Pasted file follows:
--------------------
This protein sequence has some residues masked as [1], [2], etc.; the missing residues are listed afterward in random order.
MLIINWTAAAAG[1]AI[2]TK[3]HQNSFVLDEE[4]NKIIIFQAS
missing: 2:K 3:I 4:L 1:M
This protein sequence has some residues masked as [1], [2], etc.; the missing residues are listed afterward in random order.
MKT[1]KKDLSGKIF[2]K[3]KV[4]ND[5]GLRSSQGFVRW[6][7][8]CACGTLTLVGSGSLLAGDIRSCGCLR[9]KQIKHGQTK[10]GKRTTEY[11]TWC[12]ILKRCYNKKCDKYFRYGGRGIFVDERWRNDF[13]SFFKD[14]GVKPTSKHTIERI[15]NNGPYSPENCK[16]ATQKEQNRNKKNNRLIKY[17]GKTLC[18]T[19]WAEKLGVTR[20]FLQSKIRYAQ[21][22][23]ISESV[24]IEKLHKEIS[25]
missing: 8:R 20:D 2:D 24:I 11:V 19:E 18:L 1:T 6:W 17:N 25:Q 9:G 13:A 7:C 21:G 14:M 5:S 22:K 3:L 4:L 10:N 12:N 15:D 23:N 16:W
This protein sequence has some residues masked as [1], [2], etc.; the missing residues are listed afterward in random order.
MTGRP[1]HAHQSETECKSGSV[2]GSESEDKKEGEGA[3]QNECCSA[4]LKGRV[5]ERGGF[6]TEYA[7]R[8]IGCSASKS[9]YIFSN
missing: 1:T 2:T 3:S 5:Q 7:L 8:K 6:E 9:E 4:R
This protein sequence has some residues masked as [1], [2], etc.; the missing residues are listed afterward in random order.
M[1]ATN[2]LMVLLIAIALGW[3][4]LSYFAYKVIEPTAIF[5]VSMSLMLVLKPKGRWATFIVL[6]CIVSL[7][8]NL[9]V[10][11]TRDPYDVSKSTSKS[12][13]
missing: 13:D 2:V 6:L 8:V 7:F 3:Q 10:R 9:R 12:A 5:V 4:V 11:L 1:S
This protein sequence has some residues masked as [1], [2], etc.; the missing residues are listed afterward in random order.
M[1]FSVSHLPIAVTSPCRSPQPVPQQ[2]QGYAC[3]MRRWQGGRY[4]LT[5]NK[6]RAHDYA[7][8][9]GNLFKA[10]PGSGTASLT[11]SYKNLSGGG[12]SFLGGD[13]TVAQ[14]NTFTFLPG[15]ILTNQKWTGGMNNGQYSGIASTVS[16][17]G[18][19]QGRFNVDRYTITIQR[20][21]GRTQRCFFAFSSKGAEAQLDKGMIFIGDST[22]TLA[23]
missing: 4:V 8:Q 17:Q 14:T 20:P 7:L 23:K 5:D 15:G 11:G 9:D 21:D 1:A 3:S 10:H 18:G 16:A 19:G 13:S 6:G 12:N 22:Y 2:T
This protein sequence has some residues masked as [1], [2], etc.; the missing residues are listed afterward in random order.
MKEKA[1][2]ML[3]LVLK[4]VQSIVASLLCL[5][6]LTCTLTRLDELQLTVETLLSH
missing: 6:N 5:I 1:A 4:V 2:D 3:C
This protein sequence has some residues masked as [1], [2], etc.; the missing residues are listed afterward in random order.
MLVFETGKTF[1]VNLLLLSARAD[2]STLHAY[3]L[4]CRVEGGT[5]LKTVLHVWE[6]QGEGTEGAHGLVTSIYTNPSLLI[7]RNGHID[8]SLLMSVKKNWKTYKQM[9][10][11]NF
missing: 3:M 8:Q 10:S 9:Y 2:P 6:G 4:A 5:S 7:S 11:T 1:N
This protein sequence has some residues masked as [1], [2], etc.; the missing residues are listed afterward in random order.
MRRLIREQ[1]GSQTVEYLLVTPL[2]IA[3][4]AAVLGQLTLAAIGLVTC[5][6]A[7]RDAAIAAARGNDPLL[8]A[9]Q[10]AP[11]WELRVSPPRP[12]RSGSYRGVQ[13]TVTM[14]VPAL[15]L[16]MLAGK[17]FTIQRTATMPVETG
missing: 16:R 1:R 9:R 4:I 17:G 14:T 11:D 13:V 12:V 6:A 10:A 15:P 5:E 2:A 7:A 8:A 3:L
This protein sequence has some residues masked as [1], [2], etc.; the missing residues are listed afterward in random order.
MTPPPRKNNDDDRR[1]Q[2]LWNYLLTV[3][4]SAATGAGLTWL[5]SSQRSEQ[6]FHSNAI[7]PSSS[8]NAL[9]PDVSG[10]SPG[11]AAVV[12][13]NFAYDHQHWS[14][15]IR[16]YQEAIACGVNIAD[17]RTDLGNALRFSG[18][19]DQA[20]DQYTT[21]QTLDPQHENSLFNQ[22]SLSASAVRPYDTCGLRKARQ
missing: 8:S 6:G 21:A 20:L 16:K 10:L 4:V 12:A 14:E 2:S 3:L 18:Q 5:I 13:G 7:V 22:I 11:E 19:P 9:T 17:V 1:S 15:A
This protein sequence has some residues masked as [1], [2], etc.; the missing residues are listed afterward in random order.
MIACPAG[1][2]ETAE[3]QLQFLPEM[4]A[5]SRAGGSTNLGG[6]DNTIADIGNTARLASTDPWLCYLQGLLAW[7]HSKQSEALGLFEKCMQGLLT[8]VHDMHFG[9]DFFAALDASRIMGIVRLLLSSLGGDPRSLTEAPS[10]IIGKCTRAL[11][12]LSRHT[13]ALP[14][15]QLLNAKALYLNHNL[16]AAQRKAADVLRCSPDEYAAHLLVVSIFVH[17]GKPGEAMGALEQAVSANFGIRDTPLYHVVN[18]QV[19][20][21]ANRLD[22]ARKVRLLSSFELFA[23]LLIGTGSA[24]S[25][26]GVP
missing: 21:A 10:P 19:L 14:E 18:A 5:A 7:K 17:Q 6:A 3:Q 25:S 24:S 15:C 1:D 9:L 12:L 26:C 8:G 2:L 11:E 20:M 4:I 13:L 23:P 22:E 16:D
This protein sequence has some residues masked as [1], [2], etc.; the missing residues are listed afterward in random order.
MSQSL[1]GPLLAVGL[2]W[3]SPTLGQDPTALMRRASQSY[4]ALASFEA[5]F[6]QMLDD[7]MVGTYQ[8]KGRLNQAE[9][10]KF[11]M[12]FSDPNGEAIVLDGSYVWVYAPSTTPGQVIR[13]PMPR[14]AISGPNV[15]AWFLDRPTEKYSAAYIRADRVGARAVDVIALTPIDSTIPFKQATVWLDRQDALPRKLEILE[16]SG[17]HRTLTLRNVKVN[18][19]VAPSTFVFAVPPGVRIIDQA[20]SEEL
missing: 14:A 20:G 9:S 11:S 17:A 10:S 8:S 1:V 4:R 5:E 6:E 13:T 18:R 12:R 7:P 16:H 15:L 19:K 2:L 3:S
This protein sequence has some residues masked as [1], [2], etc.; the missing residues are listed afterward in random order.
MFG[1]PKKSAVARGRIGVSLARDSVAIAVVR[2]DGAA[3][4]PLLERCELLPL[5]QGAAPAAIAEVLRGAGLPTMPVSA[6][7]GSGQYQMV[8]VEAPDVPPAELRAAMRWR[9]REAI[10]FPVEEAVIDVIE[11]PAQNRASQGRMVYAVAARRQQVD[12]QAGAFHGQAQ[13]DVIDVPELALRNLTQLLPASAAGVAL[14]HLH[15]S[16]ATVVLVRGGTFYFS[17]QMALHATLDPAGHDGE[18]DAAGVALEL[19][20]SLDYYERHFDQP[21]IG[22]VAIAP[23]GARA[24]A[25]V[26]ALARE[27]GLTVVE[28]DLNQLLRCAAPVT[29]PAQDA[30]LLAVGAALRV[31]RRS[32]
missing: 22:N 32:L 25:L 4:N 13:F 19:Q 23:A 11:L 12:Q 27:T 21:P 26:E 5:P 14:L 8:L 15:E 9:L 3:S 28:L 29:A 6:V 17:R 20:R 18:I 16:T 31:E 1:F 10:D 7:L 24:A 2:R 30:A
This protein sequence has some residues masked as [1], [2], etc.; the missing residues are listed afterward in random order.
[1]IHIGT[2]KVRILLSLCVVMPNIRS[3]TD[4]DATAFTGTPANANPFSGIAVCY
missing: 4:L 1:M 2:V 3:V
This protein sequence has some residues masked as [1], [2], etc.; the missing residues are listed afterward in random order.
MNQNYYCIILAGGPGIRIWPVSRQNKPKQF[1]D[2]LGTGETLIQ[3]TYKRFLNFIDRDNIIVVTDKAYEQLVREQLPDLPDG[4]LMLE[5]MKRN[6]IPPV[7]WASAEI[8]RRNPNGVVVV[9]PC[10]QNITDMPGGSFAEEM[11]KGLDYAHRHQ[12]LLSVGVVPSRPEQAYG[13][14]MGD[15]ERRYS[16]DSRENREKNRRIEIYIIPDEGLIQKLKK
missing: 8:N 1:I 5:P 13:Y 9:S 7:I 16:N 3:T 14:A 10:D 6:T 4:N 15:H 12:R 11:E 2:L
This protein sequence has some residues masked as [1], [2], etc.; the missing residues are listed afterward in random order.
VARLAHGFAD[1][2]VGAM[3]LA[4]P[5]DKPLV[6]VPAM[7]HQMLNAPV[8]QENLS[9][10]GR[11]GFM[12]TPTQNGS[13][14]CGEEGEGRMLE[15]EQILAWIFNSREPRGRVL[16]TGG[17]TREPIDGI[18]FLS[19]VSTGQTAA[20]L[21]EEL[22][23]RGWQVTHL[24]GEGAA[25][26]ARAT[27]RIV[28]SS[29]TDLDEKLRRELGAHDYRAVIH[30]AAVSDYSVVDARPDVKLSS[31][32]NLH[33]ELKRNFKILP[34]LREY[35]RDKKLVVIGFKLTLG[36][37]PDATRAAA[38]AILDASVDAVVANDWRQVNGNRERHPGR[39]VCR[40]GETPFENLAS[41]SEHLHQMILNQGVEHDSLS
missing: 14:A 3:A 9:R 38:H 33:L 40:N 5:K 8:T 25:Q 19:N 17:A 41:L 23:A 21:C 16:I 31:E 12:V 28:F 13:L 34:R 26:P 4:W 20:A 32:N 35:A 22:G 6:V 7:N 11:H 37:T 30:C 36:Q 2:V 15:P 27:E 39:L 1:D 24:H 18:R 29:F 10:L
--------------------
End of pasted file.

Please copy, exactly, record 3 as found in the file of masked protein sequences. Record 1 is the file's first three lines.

This protein sequence has some residues masked as [1], [2], etc.; the missing residues are listed afterward in random order.
MTGRP[1]HAHQSETECKSGSV[2]GSESEDKKEGEGA[3]QNECCSA[4]LKGRV[5]ERGGF[6]TEYA[7]R[8]IGCSASKS[9]YIFSN
missing: 1:T 2:T 3:S 5:Q 7:L 8:K 6:E 9:E 4:R